Human takes some and removes some through urinary system. Our body needs essential nutrients for proper functioning. From food we take energy and the leftovers are secreted out of our body. This waste product left after proteins and minerals are consumed comes out in the form of stool and urine.
The urinary system includes kidneys, ureters, urinary bladder and urethra. Together these organs store the urine and pass it out of the body. There are serious consequences if the process does not take place properly. Some of the problems that one can face are heart problems, kidney stones and blood pressure problems.
The urinary tract is divided into upper and lower parts. The four organs divided into two parts together with some other organs impact on urinary function.
Urinary Track Anatomy
The urinary tract comprises 4 main parts
- 2 kidneys
- 2 Ureters
Kidneys are located on either side of upper abdomen. These two bean- shaped, reddish brown organs perform together for a normal life. Some people can survive on a single kidney too. The right kidney is about 2.5 centimeter lower than the left kidney due to presence of the liver on the right side. But still this small looking organ plays a pivtol role in a normal healthy life as almost one fifth of the blood pumping out of the heart goes to kidneys. The main functions of kidneys involve filtering blood, producing urine and regulating the blood pressure. Urine that is produced by the nephrons finally drains into the ureters.
The small, tiny two kidneys performs various functions like
- Remove liquid waste from body in the form of urine
- Keep a balance of salts and other important substances in blood
The human kidney is almost the size of a computer mouse. One side of the kidney bulges outward and the other side are indented or are concave in shape. There is a cavity attached to the indented side of the kidney, called the renal pelvis which extends into the ureter.
The ureters are narrow muscular tubes that are about 25 to 30 centimeters in length. It is continuous with the apex of the renal pelvis (kidney) and carries urine formed in the kidney to the urinary bladder. The ureters cross over from the abdominal to the pelvic cavities and run a short distance into the urinary bladder. There are three points where the ureters are slightly constricted compared to the rest of its luminal diameter:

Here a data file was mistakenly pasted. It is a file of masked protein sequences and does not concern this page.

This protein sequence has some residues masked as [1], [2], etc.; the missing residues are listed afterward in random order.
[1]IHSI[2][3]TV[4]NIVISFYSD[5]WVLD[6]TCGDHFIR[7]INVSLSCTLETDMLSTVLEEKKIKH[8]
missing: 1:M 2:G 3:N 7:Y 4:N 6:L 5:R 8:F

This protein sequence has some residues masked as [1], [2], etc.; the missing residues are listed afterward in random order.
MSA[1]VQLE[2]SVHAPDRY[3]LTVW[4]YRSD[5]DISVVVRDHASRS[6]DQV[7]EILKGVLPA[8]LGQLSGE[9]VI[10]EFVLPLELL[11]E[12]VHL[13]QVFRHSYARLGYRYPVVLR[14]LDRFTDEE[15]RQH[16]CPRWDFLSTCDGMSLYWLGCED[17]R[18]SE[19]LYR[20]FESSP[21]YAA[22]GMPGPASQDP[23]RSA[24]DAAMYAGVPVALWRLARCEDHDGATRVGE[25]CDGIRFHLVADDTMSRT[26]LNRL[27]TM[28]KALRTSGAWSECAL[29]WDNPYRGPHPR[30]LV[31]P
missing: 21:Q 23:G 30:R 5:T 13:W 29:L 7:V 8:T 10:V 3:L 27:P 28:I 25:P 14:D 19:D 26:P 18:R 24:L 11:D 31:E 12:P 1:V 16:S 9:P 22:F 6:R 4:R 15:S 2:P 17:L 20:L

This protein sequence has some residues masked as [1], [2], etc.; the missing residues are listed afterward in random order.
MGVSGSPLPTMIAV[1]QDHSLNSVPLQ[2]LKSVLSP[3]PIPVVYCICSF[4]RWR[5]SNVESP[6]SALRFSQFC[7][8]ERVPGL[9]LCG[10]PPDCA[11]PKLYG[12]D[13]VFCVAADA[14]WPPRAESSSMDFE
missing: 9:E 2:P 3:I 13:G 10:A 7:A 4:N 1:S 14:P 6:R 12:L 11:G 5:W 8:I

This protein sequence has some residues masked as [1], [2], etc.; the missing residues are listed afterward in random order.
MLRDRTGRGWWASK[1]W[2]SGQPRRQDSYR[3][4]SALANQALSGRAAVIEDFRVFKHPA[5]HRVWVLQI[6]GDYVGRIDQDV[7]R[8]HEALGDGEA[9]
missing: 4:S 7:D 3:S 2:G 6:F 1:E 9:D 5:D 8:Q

- where it communicates with the renal pelvis (apex)
- where it crosses the pelvic inlet (lateral part of the pelvis)
- where it penetrates the wall of the urinary bladder
There are two uterine tubes that carry urine from the kidneys to the bladder. Each ureter is about ten to twelve inches long. Each ureter enters the bladder through a tunnel in the bladder wall.
In humans, urinary bladder is the organ that collects urine from kidneys before it gets disposed by urination. A hollow muscular organ that is located on pelvic floor has ureters above it urethra just below it. In women, the uterus lies slightly above the bladder and the vagina behind it while in men, the prostate gland lies immediately below the bladder.
The main organ from where urine passes out of the body, urethra is a narrow tube. It significantly varies in men and women. While it stretches out to be almost 20 centimeters in men, it is just 4 centimeters long in women. As compared to men, urethra is narrower in women.
Female urethra is much simpler than the male urethra as it only carries urine. As compared to females, male urethra performs two functions. The two functions are urination and ejaculation.
Female urethra consists of three layers namely muscular, erectile, and mucous. Muscular layer is continuous with that of the bladder. The female urethra is placed behind the joint between the pubic bones of pelvis and embedded in the front wall of the vagina.
Female Urethra Vs Male Urethra
As female urethra is shorter in size as compared to male urethra, female urethra is more prone to infections and diseases. Urinary treat infections are common for female urethra than male urethra. Due to short in size, female urethra is impacted more by bacteria infections. Such infections reach bladder very easily.
Medical Problems of the Urethra
Aging and illness are the common factors that cause problems in the urinary system. As you age, kidneys loose on their ability to discharge waste and so various health related problems become a norm during aging. Even other organs like ureter, urethra and bladder lose out their strength. And if you have faced any injury or illness, kidneys may fail to filter blood completely that can lead to blockage in passing of urine.
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